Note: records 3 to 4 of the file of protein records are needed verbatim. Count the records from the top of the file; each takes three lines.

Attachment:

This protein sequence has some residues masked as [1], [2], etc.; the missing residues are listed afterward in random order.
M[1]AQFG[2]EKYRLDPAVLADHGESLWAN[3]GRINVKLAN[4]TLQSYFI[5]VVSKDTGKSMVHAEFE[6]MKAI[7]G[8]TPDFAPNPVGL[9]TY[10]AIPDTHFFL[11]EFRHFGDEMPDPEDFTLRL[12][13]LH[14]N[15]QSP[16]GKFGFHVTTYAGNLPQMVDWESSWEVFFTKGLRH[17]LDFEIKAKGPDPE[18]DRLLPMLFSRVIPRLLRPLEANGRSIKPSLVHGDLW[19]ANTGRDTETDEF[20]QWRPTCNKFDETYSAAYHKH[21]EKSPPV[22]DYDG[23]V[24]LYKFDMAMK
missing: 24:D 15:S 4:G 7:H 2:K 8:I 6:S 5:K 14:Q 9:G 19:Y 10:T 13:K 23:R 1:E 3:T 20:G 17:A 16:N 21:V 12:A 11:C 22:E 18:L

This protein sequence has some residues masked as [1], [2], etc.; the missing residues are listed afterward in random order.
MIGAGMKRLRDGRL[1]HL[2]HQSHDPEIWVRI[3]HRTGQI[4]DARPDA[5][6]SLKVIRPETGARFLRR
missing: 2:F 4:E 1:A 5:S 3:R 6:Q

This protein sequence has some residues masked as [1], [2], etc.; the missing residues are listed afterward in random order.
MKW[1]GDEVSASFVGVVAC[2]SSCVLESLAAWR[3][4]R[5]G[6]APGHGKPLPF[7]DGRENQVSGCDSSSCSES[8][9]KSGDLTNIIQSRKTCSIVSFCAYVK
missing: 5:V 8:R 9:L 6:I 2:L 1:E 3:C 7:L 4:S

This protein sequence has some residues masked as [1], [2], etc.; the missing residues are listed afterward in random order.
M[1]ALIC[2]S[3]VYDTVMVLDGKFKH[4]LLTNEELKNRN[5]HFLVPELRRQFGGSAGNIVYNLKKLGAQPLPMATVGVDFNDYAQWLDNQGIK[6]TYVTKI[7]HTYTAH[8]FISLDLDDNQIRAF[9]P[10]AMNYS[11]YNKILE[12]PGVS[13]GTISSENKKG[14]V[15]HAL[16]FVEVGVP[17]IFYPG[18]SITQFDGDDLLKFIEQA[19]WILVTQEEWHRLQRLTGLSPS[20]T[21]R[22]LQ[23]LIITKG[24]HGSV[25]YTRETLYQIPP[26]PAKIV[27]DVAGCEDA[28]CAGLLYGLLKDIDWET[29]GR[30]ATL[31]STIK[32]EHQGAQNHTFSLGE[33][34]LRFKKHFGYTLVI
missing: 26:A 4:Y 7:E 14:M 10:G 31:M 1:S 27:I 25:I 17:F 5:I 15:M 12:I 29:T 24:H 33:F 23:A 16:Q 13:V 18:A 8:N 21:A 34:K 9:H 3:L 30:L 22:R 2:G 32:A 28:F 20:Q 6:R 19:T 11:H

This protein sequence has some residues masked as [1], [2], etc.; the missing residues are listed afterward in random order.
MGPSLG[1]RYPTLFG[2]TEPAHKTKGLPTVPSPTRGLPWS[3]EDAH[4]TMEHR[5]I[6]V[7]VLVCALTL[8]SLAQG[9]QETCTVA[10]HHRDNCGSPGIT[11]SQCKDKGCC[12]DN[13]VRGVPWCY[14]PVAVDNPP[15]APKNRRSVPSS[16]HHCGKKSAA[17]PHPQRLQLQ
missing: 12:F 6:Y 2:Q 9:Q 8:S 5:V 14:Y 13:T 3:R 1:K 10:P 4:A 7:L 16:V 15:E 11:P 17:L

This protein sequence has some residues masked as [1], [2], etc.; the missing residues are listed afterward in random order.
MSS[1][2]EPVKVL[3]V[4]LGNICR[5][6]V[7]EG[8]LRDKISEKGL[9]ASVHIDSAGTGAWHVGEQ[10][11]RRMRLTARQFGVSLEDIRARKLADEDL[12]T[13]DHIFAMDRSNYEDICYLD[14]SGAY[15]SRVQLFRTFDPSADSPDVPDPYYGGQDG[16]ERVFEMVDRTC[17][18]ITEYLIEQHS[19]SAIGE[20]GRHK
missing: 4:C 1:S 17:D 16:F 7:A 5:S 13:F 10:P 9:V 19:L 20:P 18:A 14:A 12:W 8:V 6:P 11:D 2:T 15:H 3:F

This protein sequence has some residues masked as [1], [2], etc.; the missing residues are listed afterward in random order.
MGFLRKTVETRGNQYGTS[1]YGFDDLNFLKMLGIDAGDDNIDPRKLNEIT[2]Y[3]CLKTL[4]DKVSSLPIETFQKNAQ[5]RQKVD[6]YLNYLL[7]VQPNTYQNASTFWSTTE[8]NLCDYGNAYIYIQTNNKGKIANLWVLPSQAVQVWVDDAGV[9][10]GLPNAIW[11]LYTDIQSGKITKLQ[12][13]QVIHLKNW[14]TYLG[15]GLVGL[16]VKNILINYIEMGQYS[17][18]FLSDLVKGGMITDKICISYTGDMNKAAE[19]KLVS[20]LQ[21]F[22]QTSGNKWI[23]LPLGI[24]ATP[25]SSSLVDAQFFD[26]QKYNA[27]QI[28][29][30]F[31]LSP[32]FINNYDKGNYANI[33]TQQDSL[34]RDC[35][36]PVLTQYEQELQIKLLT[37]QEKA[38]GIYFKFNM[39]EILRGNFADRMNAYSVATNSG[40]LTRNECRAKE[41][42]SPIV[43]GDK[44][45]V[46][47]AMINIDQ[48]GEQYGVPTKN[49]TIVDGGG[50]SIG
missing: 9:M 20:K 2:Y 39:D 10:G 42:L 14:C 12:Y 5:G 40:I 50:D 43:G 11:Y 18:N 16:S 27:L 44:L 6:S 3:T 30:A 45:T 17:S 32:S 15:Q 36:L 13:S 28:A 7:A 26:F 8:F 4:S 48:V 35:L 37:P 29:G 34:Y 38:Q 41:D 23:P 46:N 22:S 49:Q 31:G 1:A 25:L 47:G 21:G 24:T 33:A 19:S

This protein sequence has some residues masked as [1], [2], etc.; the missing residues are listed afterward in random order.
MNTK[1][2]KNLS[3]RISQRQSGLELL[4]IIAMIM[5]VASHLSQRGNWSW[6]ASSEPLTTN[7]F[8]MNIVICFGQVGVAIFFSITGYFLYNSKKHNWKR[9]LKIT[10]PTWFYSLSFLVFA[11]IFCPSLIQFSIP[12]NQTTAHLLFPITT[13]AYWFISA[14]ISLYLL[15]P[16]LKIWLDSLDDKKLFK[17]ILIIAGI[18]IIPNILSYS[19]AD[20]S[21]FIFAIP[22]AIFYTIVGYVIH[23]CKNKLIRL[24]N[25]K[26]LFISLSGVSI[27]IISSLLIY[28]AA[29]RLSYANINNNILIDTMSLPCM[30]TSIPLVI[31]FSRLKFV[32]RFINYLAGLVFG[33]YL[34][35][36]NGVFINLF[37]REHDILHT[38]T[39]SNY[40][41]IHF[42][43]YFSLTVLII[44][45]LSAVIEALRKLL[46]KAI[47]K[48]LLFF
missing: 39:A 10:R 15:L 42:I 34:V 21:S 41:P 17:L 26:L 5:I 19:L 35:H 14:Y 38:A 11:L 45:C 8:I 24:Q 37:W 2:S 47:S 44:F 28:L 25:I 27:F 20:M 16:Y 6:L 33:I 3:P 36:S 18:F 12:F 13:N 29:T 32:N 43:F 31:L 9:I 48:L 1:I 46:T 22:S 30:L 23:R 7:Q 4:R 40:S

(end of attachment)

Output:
This protein sequence has some residues masked as [1], [2], etc.; the missing residues are listed afterward in random order.
MKW[1]GDEVSASFVGVVAC[2]SSCVLESLAAWR[3][4]R[5]G[6]APGHGKPLPF[7]DGRENQVSGCDSSSCSES[8][9]KSGDLTNIIQSRKTCSIVSFCAYVK
missing: 5:V 8:R 9:L 6:I 2:L 1:E 3:C 7:L 4:S

This protein sequence has some residues masked as [1], [2], etc.; the missing residues are listed afterward in random order.
M[1]ALIC[2]S[3]VYDTVMVLDGKFKH[4]LLTNEELKNRN[5]HFLVPELRRQFGGSAGNIVYNLKKLGAQPLPMATVGVDFNDYAQWLDNQGIK[6]TYVTKI[7]HTYTAH[8]FISLDLDDNQIRAF[9]P[10]AMNYS[11]YNKILE[12]PGVS[13]GTISSENKKG[14]V[15]HAL[16]FVEVGVP[17]IFYPG[18]SITQFDGDDLLKFIEQA[19]WILVTQEEWHRLQRLTGLSPS[20]T[21]R[22]LQ[23]LIITKG[24]HGSV[25]YTRETLYQIPP[26]PAKIV[27]DVAGCEDA[28]CAGLLYGLLKDIDWET[29]GR[30]ATL[31]STIK[32]EHQGAQNHTFSLGE[33][34]LRFKKHFGYTLVI
missing: 26:A 4:Y 7:E 14:M 10:G 31:M 1:S 27:I 25:I 17:F 5:I 15:M 12:I 29:T 24:H 33:F 23:A 16:Q 13:V 18:A 8:N 21:A 34:K 9:H 3:L 30:L 22:R 2:G 32:A 28:F 20:Q 6:R 19:T 11:H